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Tuesday, December 12, 2006

Bushism to Bushiva? NO WAY!

published in The New York Times publication (The International Herald Tribune) on March 03, 2006.

http://www.indiacause.com/cause/iv002_bush_shiva.aspx
Here is the quick link to send in your protest

Once again carelessness by the mainstream media (International Herald Tribune) in publishing such a cartoon.
Is Hinduism such a pushover?

This cartoon by Patrick Chappatte is getting coverage by all major newspapers in the US.

Here is Patrick Chappatte's website http://www.globecartoon.com/
and here is his email chappatte@globecartoon.com
I am certainly going to express my view on this.

letters@iht.com to send to International Herald Tribune
opinion@iht.com to submit your opinion

Dr. David J. Karl
Director of Studies
Phone: 213.740.6957

LETTERS: To send a letter to the San Jose Mercury news editor for publishing in the newspaper, send email to letters@mercurynews.com.



Here is the article from the San Jose Mercury news that has used this cartoon.
http://www.mercurynews.com/mld/mercurynews/news/opinion/16220221.htm

U.S. nuclear deal with India more a gamble than a risk

By David J. Karl

One of the most significant of the Bush administration's foreign policy accomplishments is the nascent strategic partnership it has brought about with India. To cement the relationship, the administration signed a controversial agreement to share sophisticated civilian nuclear technology with New Delhi. The agreement, which was passed last Friday by the U.S. Congress, will effectively accept India as a de-facto nuclear weapons power, something the Clinton administration steadfastly refused to do.

The agreement provoked a storm of debate since it marks a departure in U.S. nuclear policy, which for decades has sought to strictly control nuclear exports to countries -- like India -- that remain outside the framework of the Non-Proliferation Treaty. Because New Delhi is seen in much of the world as something of a proliferation pariah, it has been the subject of a rather effective international embargo on nuclear materials and technologies that has retarded the growth of its nuclear power industry. New Delhi wished to see this embargo lifted in order to meet its burgeoning energy needs, which are projected to double during the next two decades.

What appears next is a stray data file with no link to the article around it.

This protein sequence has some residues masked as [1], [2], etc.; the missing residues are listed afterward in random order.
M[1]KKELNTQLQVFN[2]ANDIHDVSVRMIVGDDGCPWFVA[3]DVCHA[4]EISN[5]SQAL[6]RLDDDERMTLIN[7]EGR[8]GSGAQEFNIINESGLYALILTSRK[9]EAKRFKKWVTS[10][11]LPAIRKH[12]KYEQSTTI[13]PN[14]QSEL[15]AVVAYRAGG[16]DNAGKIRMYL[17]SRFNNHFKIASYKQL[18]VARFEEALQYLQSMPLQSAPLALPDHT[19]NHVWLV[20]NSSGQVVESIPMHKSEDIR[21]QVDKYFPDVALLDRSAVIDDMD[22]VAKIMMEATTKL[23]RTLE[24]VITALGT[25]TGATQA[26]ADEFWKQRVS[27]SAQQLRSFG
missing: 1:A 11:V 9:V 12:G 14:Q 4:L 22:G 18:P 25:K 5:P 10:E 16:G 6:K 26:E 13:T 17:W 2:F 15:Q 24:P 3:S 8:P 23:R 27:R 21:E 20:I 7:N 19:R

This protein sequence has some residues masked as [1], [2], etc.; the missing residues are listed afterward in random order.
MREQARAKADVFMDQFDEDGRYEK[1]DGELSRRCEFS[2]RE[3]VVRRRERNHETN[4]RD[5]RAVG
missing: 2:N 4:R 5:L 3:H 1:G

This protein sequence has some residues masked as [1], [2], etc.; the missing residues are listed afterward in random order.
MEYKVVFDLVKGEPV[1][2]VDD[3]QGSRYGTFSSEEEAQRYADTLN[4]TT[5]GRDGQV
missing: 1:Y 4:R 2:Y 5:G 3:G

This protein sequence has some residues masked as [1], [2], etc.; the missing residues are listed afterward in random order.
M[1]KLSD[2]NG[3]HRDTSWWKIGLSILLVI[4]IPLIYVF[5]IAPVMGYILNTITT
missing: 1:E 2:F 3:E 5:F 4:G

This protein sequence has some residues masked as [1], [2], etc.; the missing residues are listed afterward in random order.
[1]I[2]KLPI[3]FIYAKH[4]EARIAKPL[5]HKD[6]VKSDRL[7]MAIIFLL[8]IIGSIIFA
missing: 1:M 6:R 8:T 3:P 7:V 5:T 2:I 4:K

Although the Bush administration is ready to oblige New Delhi, opponents of the nuclear deal offered two basic criticisms. The first is that ending the embargo against India would undercut vital global efforts to curb the spread of nuclear weapons at exactly the moment when such efforts should be reinforced. In this view, granting India with what amounts to an amnesty from non-proliferation rules sends a dreadful signal to such countries as North Korea and Iran that would like to parlay their own nuclear intransigence into foreign concessions.

It is true that the global non-proliferation order is at a critical juncture. Yet the risks the deal's critics point to are likely exaggerated. The decision-making calculus of would-be proliferators is affected less by international double-standards and hypocrisies than by hard-nosed calculations of gains and costs.

A second line of criticism has been less prominent but perhaps more trenchant: The deal represents a bad bargain since India will receive major concessions that it has long desired, but it is unclear what tangible benefits the United States will get in return. New Delhi reportedly wants to buy at least eight nuclear reactors in the coming years, but the administration failed to secure a promise of preferential consideration for U.S. companies vis-a-vis their Russian and French competitors. Despite strong fears of a nuclear arms race between India and Pakistan, the administration likewise did not receive any guarantee that New Delhi would limit the growth of its own nuclear arsenal. And although New Delhi plays an important leadership role among developing countries, the White House did not insist on Indian support of U.S. efforts to reform the United Nations or to conclude a world trade pact.

In the end, the proposed deal with New Delhi is a geopolitical gamble whose prospects for success are still uncertain. Given its expanding economic and military power, there are compelling strategic reasons for the United States to seek a close partnership with India. Having New Delhi as an ally, for example, would be a strong hedge against the possibility of a hostile China.

Yet it remains to be seen whether New Delhi will be able to play the geopolitical role the Bush administration envisions. Unlike China, India is not yet well integrated into the global economy, and it is arguable whether New Delhi has the political will to undertake the painful economic reforms that would place it on the same power trajectory as Beijing. Moreover, given India's history of pursuing its own course in world affairs, it is uncertain how far New Delhi elites are willing to ally themselves with U.S. interests. India's unconstructive role in the recently collapsed world trade negotiations offers a cautionary note in this regard.

Despite the uncertainty, the nuclear deal is a bet the United States should take. India is emerging as a factor on Asia's diplomatic and economic landscape, and it is a smart move to try to cultivate a closer relationship with the country.


DAVID J. KARL is director of studies at the Pacific Council on International Policy (www.pacificcouncil.org). He wrote this article for the Mercury News.

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